The Ocean Cleanup is finally ready to set sail on its maiden voyage. After several weeks of testing, the 2,000-foot-long system is heading to the Great Pacific Garbage Patch, where it will begin hacking away at the massive floating trash heap.
The Ocean Cleanup officially launched System 001 on Saturday, September 8 in a much-hyped ceremony at the San Francisco Bay. A boat towed the collection of tubes 240 nautical miles offshore into the Pacific Ocean to prepare for assembly and a series of tests. The company posted the results of the "Pacific Trials" on Friday, October 5 — and it appears the Ocean Cleanup is ready for action.
The Ocean Cleanup is the work of Boyan Slat, a 24-year-old Dutch entrepreneur. Slat was inspired to fight ocean pollution after a visit to Greece when he was still a teenager. He was shocked to see so much plastic clogging the seas, and set out to invent a solution.
He landed on an enormous series of tubes, which float in a curved U-shape. The tubes have a 10ft “skirt,” or screen, attached to the bottom that traps plastic debris in its path. Together, they make up the larger Ocean Cleanup system.
The Ocean Cleanup was designed to tackle the Great Pacific Garbage Patch, the gigantic chunk of plastic waste that’s been bobbing between California and Hawaii since at least the 1980s. While its exact dimensions are unknown, scientists estimate it’s at least the size of Texas.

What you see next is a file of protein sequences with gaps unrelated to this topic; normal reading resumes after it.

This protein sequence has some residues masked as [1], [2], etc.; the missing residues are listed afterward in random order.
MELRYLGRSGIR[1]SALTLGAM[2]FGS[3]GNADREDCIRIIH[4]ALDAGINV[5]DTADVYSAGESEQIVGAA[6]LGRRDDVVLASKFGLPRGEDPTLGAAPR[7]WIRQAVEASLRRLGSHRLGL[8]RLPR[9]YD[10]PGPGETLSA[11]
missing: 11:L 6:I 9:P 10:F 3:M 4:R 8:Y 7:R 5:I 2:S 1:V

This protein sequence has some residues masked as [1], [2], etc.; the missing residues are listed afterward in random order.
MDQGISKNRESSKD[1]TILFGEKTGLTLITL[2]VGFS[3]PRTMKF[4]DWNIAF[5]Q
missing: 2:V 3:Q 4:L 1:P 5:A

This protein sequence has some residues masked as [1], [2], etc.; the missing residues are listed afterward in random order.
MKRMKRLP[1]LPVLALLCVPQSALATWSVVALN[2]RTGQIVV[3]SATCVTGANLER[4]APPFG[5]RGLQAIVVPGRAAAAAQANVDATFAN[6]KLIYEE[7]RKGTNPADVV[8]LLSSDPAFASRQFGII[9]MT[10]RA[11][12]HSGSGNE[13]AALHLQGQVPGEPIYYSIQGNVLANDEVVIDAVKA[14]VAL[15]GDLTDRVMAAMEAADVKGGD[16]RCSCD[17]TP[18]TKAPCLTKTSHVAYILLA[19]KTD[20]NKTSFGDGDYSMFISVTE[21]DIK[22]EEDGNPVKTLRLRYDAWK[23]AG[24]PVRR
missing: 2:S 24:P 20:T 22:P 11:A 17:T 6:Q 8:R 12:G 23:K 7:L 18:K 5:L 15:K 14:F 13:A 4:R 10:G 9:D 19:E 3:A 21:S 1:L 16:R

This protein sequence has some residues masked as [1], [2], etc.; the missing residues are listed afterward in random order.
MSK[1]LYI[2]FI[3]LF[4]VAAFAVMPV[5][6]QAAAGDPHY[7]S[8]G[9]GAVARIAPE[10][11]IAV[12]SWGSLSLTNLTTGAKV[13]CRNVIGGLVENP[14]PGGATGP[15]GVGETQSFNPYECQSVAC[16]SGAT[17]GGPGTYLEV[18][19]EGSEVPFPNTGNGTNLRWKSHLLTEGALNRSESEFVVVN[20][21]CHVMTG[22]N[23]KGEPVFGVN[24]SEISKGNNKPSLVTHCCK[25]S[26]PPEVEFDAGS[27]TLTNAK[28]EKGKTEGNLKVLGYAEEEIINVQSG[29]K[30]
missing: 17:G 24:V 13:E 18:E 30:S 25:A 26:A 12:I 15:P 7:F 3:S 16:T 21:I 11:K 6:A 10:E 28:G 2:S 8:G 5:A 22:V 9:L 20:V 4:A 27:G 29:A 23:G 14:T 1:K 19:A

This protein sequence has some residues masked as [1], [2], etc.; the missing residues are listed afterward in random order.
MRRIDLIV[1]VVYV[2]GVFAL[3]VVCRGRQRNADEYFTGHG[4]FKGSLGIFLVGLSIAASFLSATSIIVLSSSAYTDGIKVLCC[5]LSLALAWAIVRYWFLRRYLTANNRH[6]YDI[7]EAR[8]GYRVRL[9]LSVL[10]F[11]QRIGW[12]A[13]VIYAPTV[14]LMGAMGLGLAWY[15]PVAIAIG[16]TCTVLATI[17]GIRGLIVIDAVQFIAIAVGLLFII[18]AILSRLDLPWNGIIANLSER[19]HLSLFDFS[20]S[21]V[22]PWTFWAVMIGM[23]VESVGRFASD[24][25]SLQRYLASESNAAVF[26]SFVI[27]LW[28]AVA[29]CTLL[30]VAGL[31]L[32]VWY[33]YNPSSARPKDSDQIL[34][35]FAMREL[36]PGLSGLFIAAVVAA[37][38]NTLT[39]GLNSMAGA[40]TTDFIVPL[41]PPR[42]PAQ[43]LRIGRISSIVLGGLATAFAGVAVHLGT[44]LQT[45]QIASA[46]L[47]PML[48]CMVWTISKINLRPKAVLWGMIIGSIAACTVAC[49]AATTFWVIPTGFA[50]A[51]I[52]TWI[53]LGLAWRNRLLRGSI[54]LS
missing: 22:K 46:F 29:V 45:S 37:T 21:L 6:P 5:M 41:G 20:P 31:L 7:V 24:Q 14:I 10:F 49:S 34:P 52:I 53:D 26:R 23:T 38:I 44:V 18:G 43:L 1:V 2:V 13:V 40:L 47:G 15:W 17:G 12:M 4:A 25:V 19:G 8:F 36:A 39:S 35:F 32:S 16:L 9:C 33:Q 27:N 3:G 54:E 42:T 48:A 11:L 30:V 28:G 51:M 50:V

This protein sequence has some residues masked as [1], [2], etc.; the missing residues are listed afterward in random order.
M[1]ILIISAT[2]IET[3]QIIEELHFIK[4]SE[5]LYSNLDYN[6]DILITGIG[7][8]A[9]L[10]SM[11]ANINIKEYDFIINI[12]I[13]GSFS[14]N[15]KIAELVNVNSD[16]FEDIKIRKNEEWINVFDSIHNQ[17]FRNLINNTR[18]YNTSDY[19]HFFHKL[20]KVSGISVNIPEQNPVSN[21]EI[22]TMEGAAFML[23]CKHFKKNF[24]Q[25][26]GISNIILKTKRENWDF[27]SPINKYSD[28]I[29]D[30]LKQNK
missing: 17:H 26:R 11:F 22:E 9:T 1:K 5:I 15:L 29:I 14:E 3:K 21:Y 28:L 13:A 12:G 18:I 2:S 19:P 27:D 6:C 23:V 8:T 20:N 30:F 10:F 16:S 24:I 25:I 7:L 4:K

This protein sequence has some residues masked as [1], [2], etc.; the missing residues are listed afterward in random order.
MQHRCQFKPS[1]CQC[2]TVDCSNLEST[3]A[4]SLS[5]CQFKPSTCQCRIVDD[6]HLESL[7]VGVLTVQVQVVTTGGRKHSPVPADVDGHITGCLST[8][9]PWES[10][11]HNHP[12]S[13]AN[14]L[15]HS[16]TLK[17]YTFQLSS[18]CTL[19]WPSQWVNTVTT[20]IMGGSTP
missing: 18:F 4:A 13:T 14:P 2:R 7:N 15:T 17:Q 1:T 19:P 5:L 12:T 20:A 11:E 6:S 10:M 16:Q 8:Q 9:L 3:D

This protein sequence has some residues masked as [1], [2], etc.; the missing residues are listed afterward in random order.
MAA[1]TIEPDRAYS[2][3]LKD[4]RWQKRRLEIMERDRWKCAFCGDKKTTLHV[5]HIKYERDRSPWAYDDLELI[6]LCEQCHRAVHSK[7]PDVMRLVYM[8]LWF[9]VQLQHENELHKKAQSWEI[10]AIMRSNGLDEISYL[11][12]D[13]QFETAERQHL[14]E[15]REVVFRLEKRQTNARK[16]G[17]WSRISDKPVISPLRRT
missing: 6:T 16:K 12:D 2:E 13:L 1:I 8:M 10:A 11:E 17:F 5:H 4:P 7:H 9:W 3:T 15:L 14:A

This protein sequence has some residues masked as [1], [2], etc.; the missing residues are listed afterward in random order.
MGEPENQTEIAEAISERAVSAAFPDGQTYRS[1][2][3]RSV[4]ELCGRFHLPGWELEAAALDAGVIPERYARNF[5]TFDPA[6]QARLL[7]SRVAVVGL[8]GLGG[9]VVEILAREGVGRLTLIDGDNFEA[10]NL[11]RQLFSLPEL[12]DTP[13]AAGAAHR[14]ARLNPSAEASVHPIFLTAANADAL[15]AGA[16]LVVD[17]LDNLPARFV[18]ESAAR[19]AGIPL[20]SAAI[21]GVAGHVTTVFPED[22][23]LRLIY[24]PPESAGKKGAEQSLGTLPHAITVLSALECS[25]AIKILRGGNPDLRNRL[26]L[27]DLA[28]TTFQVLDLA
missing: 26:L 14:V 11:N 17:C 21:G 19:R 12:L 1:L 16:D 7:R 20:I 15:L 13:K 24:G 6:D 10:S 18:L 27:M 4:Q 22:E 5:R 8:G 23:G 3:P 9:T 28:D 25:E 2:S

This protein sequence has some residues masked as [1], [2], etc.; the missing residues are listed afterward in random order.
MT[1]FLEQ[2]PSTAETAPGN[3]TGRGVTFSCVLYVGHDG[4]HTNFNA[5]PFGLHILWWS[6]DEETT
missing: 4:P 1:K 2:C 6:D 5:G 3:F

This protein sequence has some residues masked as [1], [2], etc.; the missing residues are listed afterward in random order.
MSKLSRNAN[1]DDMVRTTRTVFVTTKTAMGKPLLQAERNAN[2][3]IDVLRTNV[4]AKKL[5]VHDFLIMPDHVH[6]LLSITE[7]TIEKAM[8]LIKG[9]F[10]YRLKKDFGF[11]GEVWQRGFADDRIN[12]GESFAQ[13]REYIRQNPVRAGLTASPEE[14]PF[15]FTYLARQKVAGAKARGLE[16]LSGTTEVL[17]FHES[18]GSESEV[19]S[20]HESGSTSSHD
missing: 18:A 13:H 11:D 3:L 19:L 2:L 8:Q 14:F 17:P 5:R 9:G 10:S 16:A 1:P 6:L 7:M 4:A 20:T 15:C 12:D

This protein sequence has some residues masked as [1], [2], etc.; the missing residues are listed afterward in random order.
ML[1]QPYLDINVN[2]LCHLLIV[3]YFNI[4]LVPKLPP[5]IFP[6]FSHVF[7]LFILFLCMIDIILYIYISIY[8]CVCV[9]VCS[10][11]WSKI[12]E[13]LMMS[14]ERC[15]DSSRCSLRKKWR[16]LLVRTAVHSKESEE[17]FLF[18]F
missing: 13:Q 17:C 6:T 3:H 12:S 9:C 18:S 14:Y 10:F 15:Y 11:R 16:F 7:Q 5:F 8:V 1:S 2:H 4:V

The journey to the Great Pacific Garbage Patch will take another 2-3 weeks. But once the Ocean Cleanup arrives, it will start collecting plastic with its large screen, bringing the first haul back to San Francisco a few months later. Once this trash is cleared, the vessel will return for more.
The Ocean Cleanup believes it can extract 50 tons of plastic per year with this system, but it has plans to deploy multiple vessels — ultimately, 60. Together, the full fleet could remove up to 14,000 tons of plastic and 50 percent of the trash in the Great Pacific Garbage Patch every five years.
Skeptics have raised concerns that the system will harm marine animals, who could become trapped in the screen. But the Ocean Cleanup insists it will only trap plastic. The company has worked with organizations like the National Oceanic and Atmospheric Administration (NOAA) to develop a fish-friendly system that moves slow enough for active animals to swim out of the way and guides immobile creatures underneath the screen with the current.
The Ocean Cleanup further plans to have people check the screen for marine life before it’s lifted out of the water for extraction and who will “use deterrent methods, if necessary.”
The system had already been through multiple tests and prototypes prior to the Pacific Trials, all aided by $30 million in funding. Now, Slat and the rest of the crew are excited to see their model in action.
“The cleanup of the world’s oceans is just around the corner,” Slat said in a previous press release. “Due to our attitude of ‘testing to learn’ until the technology is proven, I am confident that – with our expert partners — we will succeed in our mission."